Stamp Duty Holiday Calculator

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June 25th 2022
Tax Week 12
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Stamp Duty Holiday Calculator

Calculate stamp duty tax on property after the Stamp Duty Holiday changes.

A stamp duty holiday, which increases the nil-rate band to £500,000 has been implemented from today in Rishi Sunak's Summer Mini-Budget.

The move, which will apply to property sales from today until March 31st 2021, is aimed to stimulate the housing market as the country emerges from pandemic lock-down. Stamp duty is normally levied on property or land purchases, and uses a set of progressive tax bands. Progressive means that a portion of the value is taxed from each band at the band's tax rate.

Rates in Scotland and Wales differ from the information below.

Use the calculator below to calculate stamp duty and see how the increase to £500,000 of the nil-rate tax band would reduce your tax bill.

Stamp Duty Calculator
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The speculation thus far has been a change to the existing five tax band system would mean the current nil-rated band (up to £125,000) would be increased massively to £500,000. This would mean big savings for prospective purchases by movers and additional buyers.

Under existing rates, stamp duty is based on five tax bands, with a surcharge of 3 percent on all rates if the property/land is not the buyer's main residence, a buy-to-let, or is an additional purchase.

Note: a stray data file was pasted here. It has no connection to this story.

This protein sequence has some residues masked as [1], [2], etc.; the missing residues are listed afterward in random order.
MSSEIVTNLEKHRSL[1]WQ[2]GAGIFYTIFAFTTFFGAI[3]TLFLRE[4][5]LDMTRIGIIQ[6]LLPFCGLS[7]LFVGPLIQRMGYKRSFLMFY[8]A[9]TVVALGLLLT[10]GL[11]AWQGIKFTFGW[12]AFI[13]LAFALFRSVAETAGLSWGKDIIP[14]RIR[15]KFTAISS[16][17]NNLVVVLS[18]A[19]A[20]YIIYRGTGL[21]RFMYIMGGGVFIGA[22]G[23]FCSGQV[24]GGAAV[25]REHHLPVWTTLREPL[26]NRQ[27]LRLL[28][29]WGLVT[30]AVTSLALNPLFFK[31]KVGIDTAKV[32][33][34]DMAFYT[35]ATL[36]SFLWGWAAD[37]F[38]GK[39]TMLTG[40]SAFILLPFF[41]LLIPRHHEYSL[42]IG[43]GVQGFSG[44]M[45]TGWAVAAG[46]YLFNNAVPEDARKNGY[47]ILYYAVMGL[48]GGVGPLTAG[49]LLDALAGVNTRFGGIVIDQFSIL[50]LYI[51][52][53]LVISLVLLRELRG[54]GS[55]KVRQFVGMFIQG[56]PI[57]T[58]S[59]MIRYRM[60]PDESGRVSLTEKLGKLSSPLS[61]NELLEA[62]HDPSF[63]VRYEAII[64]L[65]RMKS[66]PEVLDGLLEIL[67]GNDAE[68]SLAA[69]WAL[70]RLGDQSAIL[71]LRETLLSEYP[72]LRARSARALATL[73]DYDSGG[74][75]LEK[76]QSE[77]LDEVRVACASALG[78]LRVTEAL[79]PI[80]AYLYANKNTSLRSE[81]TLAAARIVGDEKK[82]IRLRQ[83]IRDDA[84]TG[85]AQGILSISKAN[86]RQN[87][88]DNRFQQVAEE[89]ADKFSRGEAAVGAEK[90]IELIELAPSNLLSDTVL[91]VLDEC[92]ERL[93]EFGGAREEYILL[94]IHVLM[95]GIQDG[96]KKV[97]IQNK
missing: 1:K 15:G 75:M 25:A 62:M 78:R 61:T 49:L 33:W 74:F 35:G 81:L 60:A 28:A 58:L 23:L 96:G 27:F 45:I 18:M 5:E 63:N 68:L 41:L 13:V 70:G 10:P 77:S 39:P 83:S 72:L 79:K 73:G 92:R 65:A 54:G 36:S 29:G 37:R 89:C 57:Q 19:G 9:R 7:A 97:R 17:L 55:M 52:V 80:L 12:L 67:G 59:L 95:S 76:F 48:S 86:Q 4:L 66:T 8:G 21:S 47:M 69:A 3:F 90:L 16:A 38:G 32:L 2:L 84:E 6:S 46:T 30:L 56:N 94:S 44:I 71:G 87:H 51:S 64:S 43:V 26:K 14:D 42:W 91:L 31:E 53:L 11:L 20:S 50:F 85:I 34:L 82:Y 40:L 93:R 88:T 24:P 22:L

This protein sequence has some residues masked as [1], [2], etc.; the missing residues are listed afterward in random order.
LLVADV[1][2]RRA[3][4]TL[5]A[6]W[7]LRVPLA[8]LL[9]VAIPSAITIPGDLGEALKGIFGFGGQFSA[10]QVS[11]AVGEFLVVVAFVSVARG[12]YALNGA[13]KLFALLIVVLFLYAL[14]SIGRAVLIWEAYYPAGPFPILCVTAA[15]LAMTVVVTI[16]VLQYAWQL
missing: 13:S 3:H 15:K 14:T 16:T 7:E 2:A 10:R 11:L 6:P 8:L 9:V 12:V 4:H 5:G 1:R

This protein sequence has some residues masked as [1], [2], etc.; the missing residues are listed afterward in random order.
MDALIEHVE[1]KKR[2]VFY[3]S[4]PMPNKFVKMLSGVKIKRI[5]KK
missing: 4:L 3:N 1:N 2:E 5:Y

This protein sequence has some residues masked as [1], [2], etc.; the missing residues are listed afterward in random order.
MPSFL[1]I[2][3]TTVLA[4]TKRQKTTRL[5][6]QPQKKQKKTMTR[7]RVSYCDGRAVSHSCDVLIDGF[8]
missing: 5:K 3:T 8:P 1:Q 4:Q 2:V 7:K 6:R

First-time buyers under existing rules have a special two-band system, as long as they are not spending more than £500,000 on their home. They can essentially be stamp duty tax-free up to a £300,000 purchase price. If the first-time buyer is spending more than £500,000 they must pay tax under the five-band system.

A first-time buyer still has a 5 percent tax rate between £300,000 and £500,000 so not many will see a saving, but would still benefit indirectly. If home movers jump at the six-month saving period, more property at the lower end of the market could become available.

The knock on effect on house prices cannot be predicted at the moment, however will prices year-on-year showing drops for the first time in many years, the Chancellor's move could increase demand on the already low supply to raise asking prices.

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